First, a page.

Rosalie Abella

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The Honourable
Rosalie Silberman Abella
FRSC
Puisne Justice of the Supreme Court of Canada
Assumed office
October 4, 2004
Nominated by Paul Martin
Preceded by Frank Iacobucci / Louise Arbour
Personal details
Born (1946-07-01) July 1, 1946 (age 70)
Stuttgart, Germany
Spouse(s) Irving Abella

Rosalie Silberman Abella, FRSC (born July 1, 1946) is a Canadian jurist. She was appointed in 2004 to the Supreme Court of Canada, becoming the first Jewish woman to sit on the Canadian Supreme Court bench.[1]

Early life[edit]

Rosalie Silberman Abella was born in a displaced persons camp in Stuttgart, Germany, where her father, a lawyer, was defence counsel for displaced persons in the Allied Zone of Southwest Germany.[2] She moved to Canada with her family in 1950. She attended Oakwood Collegiate Institute in Toronto,[3] and then the University of Toronto, where she obtained a B.A. in 1967 and an LL.B in 1970.[4]

Career[edit]

Abella was called to the Ontario bar in 1972.[5] She practised civil and family law until 1976, when at the age of 29 she was appointed to the Ontario Family Court (now part of the Ontario Court of Justice), becoming both the youngest and first pregnant judge in Canadian history.[6] She was appointed to the Ontario Court of Appeal in 1992.[5] She has acted as chair of the Ontario Labour Relations Board, the Ontario Study into Access to Legal Services by the Disabled and the Ontario Law Reform Commission, and as a member of the Ontario Human Rights Commission and of the judicial inquiry into the Donald Marshall, Jr. case. She is considered one of Canada's foremost experts on human rights law, and has taught at McGill Law School in Montreal.

In 2004, Prime Minister Paul Martin appointed Abella to the Supreme Court of Canada. Abella became the first Jewish woman to sit on the court.[7] She is eligible to serve on the Supreme Court until July 1, 2021.

In 1983, Abella was appointed to oversee the Royal Commission on Equality in Employment and in that role, coined the term employment equity,[5] a strategy for reducing barriers in employment faced by women, visible minorities, people with disabilities, and aboriginal peoples. The recommendations of the report were adopted by other countries such as New Zealand, South Africa, and Northern Ireland.[5]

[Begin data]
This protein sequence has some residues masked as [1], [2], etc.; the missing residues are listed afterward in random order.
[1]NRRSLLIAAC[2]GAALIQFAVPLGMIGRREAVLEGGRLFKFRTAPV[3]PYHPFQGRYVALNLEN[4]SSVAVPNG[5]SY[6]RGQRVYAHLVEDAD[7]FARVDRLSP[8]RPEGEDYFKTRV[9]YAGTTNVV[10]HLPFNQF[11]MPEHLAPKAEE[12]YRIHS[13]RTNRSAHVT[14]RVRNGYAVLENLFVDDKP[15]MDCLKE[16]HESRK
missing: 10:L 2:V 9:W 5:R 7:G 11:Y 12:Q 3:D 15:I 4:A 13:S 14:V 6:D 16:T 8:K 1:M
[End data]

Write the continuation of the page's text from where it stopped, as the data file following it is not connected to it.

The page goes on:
She moderated a televised leaders debate in 1988 between Brian Mulroney (PC), John Turner (Liberal) and Ed Broadbent (NDP).

Honours and personal life[edit]

Abella is the recipient of 35 honorary degrees, and is a fellow of the Royal Society of Canada. She was awarded the Queen Elizabeth II Golden Jubilee Medal in 2002.[8] She was elected a Foreign Honorary Member of the American Academy of Arts and Sciences in 2007.[9] In May 2016, she was awarded an honorary degree from Yale University,[10] becoming the first Canadian woman to earn such an honour.[5] She has been a judge of the Giller Prize, and is a graduate of the Royal Conservatory of Music in classical piano.

Abella is married to historian Irving Abella,[5] and has two sons.

See also[edit]

References[edit]

  1. ^ http://www.scc-csc.gc.ca/court-cour/ju/abella/index-eng.asp
  2. ^ Text of a speech given by Justice Abella to the Empire Club in Toronto on February 9, 2011, entitled "The World is not Unfolding as it Should: International Justice in Crisis", [1].
  3. ^ Nurse, Donna Bailey (2006). "Just "Rosie"". U of T Magazine. 
  4. ^ "The Honourable Rosalie Silberman Abella". Supreme Court of Canada. April 25, 2016. Retrieved September 30, 2016. 
  5. ^ a b c d e f Knelman, Martin (May 23, 2016). "Justice Rosalie Abella first Canadian woman to receive honorary Yale degree". thestar.com. Toronto Star. Retrieved September 30, 2016. 
  6. ^ "The newest justices". CBC News. 2006-02-24. Retrieved 2007-10-08. 
  7. ^ "How Justice Rosalie Abella made Yale law grads cry on the happiest day of their lives". CBC Radio. May 29, 2016. Retrieved September 30, 2016. 
  8. ^ "Golden Jubilee Medal". 
  9. ^ "Book of Members, 1780-2010: Chapter A" (PDF). American Academy of Arts and Sciences. Retrieved 20 March 2011. 
  10. ^ "Honorary degrees awarded to nine outstanding individuals". Yale News. Retrieved 2016-09-30. 

External links[edit]